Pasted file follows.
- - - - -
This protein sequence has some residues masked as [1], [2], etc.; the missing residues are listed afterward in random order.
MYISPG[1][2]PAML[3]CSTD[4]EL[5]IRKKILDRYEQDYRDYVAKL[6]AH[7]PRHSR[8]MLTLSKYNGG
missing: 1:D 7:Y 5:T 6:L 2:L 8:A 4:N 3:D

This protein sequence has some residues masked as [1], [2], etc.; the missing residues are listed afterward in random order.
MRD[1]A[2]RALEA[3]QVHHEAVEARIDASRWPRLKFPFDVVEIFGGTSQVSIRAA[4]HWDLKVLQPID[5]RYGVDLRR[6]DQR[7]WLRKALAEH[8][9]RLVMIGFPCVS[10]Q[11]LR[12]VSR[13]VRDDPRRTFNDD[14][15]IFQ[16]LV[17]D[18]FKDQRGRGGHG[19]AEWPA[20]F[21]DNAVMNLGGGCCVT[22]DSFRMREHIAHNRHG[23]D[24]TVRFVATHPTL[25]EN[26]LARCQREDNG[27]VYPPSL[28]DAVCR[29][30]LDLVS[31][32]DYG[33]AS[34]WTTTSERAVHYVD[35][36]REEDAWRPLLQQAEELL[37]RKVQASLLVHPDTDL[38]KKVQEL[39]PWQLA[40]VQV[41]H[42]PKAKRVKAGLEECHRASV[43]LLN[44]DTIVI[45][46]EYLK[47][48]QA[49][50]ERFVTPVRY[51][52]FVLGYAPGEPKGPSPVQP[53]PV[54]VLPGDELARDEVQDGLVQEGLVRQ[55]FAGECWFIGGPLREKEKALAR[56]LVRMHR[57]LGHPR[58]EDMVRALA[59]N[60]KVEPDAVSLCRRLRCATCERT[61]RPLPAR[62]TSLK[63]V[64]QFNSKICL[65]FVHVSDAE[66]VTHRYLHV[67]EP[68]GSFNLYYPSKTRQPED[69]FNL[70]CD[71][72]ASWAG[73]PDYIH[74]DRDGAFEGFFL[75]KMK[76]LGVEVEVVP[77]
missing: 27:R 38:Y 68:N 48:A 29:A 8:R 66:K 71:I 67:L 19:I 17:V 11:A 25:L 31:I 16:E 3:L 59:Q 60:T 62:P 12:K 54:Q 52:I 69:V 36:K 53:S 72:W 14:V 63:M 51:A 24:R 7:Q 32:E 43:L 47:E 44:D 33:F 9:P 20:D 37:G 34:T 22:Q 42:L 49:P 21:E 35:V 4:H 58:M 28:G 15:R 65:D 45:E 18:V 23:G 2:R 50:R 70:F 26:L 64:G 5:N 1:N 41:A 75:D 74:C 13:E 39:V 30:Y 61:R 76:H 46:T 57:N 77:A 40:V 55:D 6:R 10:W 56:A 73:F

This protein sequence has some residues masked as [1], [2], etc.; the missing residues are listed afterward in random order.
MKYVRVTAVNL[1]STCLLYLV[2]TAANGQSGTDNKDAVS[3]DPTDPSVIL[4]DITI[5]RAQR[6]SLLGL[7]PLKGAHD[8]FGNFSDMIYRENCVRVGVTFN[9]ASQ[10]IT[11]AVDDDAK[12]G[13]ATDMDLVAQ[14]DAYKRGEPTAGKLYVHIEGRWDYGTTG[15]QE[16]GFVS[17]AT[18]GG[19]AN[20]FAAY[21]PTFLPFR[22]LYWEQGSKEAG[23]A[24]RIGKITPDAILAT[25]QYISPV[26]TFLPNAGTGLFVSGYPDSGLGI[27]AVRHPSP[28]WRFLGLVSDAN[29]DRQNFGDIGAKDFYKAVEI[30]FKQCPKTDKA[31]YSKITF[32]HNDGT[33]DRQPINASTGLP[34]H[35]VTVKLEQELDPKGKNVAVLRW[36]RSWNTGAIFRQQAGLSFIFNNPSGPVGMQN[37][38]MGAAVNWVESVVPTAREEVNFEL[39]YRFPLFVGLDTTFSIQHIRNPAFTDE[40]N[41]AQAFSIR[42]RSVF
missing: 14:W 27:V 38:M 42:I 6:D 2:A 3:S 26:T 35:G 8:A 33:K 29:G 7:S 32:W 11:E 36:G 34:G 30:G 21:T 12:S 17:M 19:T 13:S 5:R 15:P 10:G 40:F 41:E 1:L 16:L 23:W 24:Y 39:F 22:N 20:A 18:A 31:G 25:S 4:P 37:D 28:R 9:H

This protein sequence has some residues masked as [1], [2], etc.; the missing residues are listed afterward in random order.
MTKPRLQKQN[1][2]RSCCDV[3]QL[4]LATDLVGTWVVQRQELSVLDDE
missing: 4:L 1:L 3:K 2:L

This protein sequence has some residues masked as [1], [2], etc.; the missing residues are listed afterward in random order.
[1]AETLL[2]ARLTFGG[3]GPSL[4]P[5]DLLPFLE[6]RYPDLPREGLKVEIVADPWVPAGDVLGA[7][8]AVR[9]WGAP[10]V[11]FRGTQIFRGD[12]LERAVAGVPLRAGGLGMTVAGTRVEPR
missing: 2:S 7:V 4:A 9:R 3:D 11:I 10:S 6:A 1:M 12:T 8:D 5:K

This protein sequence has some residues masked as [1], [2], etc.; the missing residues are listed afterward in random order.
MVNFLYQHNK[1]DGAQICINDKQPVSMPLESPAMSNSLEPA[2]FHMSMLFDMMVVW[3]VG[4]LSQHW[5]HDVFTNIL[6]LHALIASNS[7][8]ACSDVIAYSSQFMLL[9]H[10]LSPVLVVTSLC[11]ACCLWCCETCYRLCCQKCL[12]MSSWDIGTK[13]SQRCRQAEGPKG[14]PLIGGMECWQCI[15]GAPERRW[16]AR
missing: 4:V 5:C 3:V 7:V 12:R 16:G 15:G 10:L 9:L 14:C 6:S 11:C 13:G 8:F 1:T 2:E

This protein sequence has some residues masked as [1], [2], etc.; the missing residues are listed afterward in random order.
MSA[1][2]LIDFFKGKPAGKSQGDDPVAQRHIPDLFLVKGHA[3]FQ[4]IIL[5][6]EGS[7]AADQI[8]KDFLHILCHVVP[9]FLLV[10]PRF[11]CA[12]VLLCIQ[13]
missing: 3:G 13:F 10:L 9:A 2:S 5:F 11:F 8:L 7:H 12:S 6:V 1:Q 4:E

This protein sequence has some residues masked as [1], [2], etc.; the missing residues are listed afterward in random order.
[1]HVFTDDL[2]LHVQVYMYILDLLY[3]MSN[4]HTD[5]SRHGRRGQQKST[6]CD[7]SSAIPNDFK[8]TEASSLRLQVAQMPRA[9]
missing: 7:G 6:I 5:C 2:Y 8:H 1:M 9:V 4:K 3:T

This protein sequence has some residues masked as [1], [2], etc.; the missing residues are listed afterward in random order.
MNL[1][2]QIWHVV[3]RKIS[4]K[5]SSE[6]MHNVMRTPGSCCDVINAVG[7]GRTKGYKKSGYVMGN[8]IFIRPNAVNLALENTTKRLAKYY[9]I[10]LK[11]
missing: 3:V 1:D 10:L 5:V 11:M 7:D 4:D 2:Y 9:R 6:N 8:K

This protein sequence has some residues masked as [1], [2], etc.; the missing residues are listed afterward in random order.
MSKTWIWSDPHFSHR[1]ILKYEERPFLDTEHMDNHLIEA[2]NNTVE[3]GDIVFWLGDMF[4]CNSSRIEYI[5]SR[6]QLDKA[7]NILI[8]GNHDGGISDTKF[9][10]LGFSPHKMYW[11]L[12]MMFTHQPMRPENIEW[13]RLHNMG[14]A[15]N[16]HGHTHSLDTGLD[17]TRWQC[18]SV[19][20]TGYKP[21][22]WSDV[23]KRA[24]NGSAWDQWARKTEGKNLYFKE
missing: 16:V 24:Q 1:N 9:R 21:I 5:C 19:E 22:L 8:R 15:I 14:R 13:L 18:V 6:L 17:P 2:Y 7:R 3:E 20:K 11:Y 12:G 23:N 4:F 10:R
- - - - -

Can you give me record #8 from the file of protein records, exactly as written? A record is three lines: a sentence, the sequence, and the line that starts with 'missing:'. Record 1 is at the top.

This protein sequence has some residues masked as [1], [2], etc.; the missing residues are listed afterward in random order.
[1]HVFTDDL[2]LHVQVYMYILDLLY[3]MSN[4]HTD[5]SRHGRRGQQKST[6]CD[7]SSAIPNDFK[8]TEASSLRLQVAQMPRA[9]
missing: 7:G 6:I 5:C 2:Y 8:H 1:M 9:V 4:K 3:T